An absolute point in time, more efficient and precise than the
but representing a narrower range of times.
This module represents absolute times with nanosecond precision, approximately between the years 1823 and 2116 CE.
NOTE: you should normally default to using
Time instead of this module. The
Time.tvalues, so it will likely be much more convenient for you.
Time.tand the other half expecting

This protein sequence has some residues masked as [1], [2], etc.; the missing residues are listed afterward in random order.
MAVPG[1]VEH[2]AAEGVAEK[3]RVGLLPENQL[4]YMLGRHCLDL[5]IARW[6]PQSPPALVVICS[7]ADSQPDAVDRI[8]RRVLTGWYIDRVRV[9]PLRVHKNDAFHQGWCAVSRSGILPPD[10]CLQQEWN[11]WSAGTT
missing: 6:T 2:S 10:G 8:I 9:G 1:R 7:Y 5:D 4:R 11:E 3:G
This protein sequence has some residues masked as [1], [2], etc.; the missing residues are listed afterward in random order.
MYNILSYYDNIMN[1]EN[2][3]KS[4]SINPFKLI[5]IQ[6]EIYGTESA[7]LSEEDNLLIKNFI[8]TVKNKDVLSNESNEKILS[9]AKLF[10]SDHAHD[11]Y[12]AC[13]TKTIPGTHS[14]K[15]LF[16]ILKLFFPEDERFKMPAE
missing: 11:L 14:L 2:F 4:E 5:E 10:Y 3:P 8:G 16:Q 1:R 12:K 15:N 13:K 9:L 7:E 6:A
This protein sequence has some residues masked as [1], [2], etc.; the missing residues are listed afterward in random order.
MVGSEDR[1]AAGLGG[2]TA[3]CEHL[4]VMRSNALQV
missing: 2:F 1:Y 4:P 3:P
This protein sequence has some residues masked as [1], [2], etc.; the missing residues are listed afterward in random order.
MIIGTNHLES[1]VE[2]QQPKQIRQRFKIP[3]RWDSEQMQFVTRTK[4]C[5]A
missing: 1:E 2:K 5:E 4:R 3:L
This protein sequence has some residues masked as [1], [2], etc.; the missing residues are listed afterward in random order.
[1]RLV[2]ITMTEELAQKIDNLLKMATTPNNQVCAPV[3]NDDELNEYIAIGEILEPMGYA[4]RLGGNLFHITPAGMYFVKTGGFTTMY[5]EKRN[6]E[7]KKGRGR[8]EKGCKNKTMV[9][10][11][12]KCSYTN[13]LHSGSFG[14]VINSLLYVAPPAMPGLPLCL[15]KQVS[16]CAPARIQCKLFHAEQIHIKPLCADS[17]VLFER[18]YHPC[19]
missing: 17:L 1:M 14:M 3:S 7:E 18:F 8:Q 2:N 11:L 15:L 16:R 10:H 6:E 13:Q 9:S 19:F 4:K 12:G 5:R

Some reasons you might want want to actually prefer
Time_ns.t in certain cases:
ints rather than
floats internally, which makes certain things easier to reason about, since ints respect a bunch of arithmetic identities that floats don't, e.g.,
x + (y + z) = (x + y) + z.
All in all, it would have been nice to have chosen
Time_ns.t to begin with, but
we're unlikely to flip everything to
Time_ns.t in the short term (see comment at
the end of time_ns.ml).
Unix epoch (1970-01-01 00:00:00 UTC)
Will raise on 32-bit platforms. Consider
pause span sleeps for
pause_forever sleeps indefinitely.